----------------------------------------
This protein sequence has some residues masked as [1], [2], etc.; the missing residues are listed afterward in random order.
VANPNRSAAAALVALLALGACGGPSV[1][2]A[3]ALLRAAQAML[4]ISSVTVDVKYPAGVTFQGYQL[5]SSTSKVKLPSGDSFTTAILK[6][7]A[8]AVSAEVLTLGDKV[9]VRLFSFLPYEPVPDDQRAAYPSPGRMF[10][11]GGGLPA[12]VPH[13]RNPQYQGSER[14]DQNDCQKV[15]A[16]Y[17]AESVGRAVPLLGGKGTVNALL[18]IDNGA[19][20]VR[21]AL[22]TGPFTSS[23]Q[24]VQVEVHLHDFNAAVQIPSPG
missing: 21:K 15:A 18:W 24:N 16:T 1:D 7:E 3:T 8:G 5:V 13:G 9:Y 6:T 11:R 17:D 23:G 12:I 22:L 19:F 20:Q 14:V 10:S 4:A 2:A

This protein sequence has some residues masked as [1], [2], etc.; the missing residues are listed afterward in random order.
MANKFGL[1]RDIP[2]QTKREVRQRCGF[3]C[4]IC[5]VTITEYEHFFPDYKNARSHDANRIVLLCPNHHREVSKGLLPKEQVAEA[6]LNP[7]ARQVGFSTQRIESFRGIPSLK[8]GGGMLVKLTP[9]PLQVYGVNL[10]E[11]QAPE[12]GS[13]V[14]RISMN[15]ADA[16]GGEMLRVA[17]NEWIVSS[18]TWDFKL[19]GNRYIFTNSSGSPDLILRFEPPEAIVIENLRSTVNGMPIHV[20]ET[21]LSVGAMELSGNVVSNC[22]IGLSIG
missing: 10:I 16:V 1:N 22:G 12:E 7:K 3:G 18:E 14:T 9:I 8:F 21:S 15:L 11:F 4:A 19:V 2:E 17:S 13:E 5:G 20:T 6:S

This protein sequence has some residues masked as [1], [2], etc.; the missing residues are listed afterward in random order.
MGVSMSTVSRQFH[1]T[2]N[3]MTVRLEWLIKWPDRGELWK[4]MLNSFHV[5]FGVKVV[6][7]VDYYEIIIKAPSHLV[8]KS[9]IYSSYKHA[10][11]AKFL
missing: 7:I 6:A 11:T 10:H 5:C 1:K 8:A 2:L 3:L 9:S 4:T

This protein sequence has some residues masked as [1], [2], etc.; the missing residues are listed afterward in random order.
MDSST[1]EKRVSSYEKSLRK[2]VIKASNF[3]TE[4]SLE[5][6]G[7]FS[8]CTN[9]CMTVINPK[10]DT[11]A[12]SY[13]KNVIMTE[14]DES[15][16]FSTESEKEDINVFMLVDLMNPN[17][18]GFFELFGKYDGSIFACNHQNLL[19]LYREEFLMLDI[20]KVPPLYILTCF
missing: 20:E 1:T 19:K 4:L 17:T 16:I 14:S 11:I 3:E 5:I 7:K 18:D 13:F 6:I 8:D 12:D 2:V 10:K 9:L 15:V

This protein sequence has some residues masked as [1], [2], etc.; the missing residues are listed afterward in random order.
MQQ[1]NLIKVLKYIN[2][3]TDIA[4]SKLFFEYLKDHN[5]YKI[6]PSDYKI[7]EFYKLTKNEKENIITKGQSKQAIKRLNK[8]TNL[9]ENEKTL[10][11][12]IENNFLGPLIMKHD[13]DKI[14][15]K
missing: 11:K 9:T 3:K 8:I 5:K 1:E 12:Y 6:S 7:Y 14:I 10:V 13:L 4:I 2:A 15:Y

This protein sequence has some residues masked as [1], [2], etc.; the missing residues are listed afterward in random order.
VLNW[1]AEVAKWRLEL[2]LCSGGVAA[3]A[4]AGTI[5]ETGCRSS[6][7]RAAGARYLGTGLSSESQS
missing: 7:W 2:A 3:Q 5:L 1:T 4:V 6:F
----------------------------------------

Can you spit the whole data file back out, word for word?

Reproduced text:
This protein sequence has some residues masked as [1], [2], etc.; the missing residues are listed afterward in random order.
VANPNRSAAAALVALLALGACGGPSV[1][2]A[3]ALLRAAQAML[4]ISSVTVDVKYPAGVTFQGYQL[5]SSTSKVKLPSGDSFTTAILK[6][7]A[8]AVSAEVLTLGDKV[9]VRLFSFLPYEPVPDDQRAAYPSPGRMF[10][11]GGGLPA[12]VPH[13]RNPQYQGSER[14]DQNDCQKV[15]A[16]Y[17]AESVGRAVPLLGGKGTVNALL[18]IDNGA[19][20]VR[21]AL[22]TGPFTSS[23]Q[24]VQVEVHLHDFNAAVQIPSPG
missing: 21:K 15:A 18:W 24:N 16:T 1:D 7:E 3:T 8:G 5:V 13:G 9:Y 6:T 11:R 17:D 23:G 12:I 22:L 19:F 20:Q 14:V 10:S 4:A 2:A

This protein sequence has some residues masked as [1], [2], etc.; the missing residues are listed afterward in random order.
MANKFGL[1]RDIP[2]QTKREVRQRCGF[3]C[4]IC[5]VTITEYEHFFPDYKNARSHDANRIVLLCPNHHREVSKGLLPKEQVAEA[6]LNP[7]ARQVGFSTQRIESFRGIPSLK[8]GGGMLVKLTP[9]PLQVYGVNL[10]E[11]QAPE[12]GS[13]V[14]RISMN[15]ADA[16]GGEMLRVA[17]NEWIVSS[18]TWDFKL[19]GNRYIFTNSSGSPDLILRFEPPEAIVIENLRSTVNGMPIHV[20]ET[21]LSVGAMELSGNVVSNC[22]IGLSIG
missing: 10:I 16:V 1:N 22:G 12:E 7:K 3:G 18:E 14:T 9:I 8:F 21:S 15:L 11:F 4:A 19:V 2:E 17:S 13:E 5:G 20:T 6:S

This protein sequence has some residues masked as [1], [2], etc.; the missing residues are listed afterward in random order.
MGVSMSTVSRQFH[1]T[2]N[3]MTVRLEWLIKWPDRGELWK[4]MLNSFHV[5]FGVKVV[6][7]VDYYEIIIKAPSHLV[8]KS[9]IYSSYKHA[10][11]AKFL
missing: 7:I 6:A 11:T 10:H 5:C 1:K 8:A 2:L 3:L 9:S 4:T

This protein sequence has some residues masked as [1], [2], etc.; the missing residues are listed afterward in random order.
MDSST[1]EKRVSSYEKSLRK[2]VIKASNF[3]TE[4]SLE[5][6]G[7]FS[8]CTN[9]CMTVINPK[10]DT[11]A[12]SY[13]KNVIMTE[14]DES[15][16]FSTESEKEDINVFMLVDLMNPN[17][18]GFFELFGKYDGSIFACNHQNLL[19]LYREEFLMLDI[20]KVPPLYILTCF
missing: 20:E 1:T 19:K 4:L 17:T 16:I 14:S 11:I 3:E 5:I 7:K 18:D 13:F 6:I 8:D 12:D 2:V 10:K 9:L 15:V

This protein sequence has some residues masked as [1], [2], etc.; the missing residues are listed afterward in random order.
MQQ[1]NLIKVLKYIN[2][3]TDIA[4]SKLFFEYLKDHN[5]YKI[6]PSDYKI[7]EFYKLTKNEKENIITKGQSKQAIKRLNK[8]TNL[9]ENEKTL[10][11][12]IENNFLGPLIMKHD[13]DKI[14][15]K
missing: 11:K 9:T 3:K 8:I 5:K 1:E 12:Y 6:S 7:Y 14:I 10:V 13:L 4:I 2:A 15:Y

This protein sequence has some residues masked as [1], [2], etc.; the missing residues are listed afterward in random order.
VLNW[1]AEVAKWRLEL[2]LCSGGVAA[3]A[4]AGTI[5]ETGCRSS[6][7]RAAGARYLGTGLSSESQS
missing: 7:W 2:A 3:Q 5:L 1:T 4:V 6:F